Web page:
It’s always better to take a proactive approach to marketing your business than a passive one. What’s the biggest fear we all face? The fear of rejection. It can be very hard to overcome, but if you want to succeed, it’s something you must conquer.

Your prospects are not looking for perfection. They’re looking for someone who’s able to solve their problems with time, effort, commitment and originality. That being said, be mindful and respectful of existing and potential clients’ time when you’re prospecting and contacting them.

5 Tips to Consider When Creating a Proactive Marketing Plan

1. Identify and market to those who are most likely to hire you. Don’t waste your time, effort and marketing dollars on clients who are unlikely to hire you.

2. Know your strengths. Instill confidence in your prospective clients by showing them you understand their needs. Demonstrate this through all your communications, emails, phone calls and face-to-face meetings.

3. Implement a “keep in-touch” program. Create a list of clients you’ve worked with and those who have expressed interest in your work. Keep them updated on your recent activities and thank them for their support. Your goal is to create long-term relationships that encourage repeat and referral business.

4. Be noticed and remembered. When you’re creating your email campaign or print promotion, think about what would put you ahead of your competition. Strive for originality and relevance.

5. Create a one-year marketing plan. This will assist you in managing your communications and budgeting for the costs involved.

 

18.01.12 - 5 Photography Trends to Differentiate Yourself from Competitors

Question: Are there long-term trends that we should be looking at for our branding? What are those trends?

Let’s examine the definition of a business trend according to the BusinessDictionary.com: “a pattern of gradual change in a condition, output or process, or an average or general tendency of a series of data points to move in a certain direction over time.”

The Rise of Digital Over Film

The biggest trend in the last twenty years, without a doubt, has been the transition from film to digital. For better or worse, it is expected that every photographer who is estimating a commercial project will possess a complete understanding of how to seamlessly deliver and produce a shoot digitally.

The technological revolution is continuing at a warp speed, evolving and becoming even cheaper and more available to the general public. But the advances have also unfortunately downgraded the perception of the skill of the photographer, making it harder to distinguish the professional photographer from the “prosumer.”

Print Portfolios are Not Dead, but Digital Portfolios are Here to Stay

The move from the print portfolio to the tablet/iPad is another rapidly advancing trend, considering that Apple introduced the iPad in January 2010. Many younger photographers I consult do not see value in a printed portfolio and exclusively use tablets to show their work. I still maintain that the printed portfolio is an important tool in your promotional material toolkit. While it is no longer required to have multiple portfolios, the ability to produce one on demand is something that can separate you from the competition when it comes to the final bid.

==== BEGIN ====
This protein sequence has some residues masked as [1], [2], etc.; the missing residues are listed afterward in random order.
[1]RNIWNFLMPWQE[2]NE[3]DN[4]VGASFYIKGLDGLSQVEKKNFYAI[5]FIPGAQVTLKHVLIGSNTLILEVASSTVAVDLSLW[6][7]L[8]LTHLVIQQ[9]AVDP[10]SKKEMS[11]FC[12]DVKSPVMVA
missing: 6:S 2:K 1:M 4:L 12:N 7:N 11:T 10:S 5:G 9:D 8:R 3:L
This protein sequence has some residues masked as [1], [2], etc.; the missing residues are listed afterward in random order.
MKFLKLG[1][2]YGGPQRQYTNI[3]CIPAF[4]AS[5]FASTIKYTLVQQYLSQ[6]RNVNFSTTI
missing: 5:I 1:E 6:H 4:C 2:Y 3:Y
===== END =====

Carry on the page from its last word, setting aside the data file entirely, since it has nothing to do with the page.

There is no denying that the level and sophistication of portfolios on tablets will continue to rise. That being said, it is necessary to embrace technology and choose a website developer that understands the necessity for your portfolio to be viewable across multiple devices, whether it’s on a PC, Android or Apple product.

The Expansion of Photographers Learning to Shoot Video

Another trend is for clients to choose the same photographer for both the commercial and still shoot. When RED’s revolutionary digital still and cinema cameras came onto the scene in 2008, many photographers began incorporating motion and still photography on their website. Clients began to realize that – in cost saving maneuvers – they could hire the same photographer to do both shoots. If you are comfortable shooting motion and have the ability to do it well, you should showcase this on your website.

Monitoring Your Target Audience Before They Know They’re Targets

Directly marketing towards consumers based on their email click-through patterns, website selections, social media and networking usage will continue. Watching consumer patterns allows advertisers to refine their marketing strategies by directly targeting the individual most likely to use their product. In branding your website, if you can show how your images have and can be used in cross platforms, ambient media and interactively will increase your marketability and allow you to compete as new forms of media develop.

Print Magazines Continue to Fall as Digital Tablet Sales Rise

Companies such as Condé Nast & the Hearst Corporation have spent a considerable amount of research and advertising dollars in creating living magazines that the viewer can interact with. Subscribers can interact with streaming videos on how to create the perfect martini or train for an upcoming marathon over their mobile phone or tablet. As more and more magazines evolve on tablets, photographers who understand how to utilize this media will differentiate themselves from those who are not embracing the trend. Check out www.alexxhenry.com for some interesting uses of new technology. Alexx won the 2011 Cannes Gold Lion award for the iPad’s first editorial interactive motion feature spread.

The consumer demand for live content will continue to grow by leaps and bounds. Photographers who can capitalize on this important trend, and offer suggestions to the client on how to bring their product to life, will be in high demand.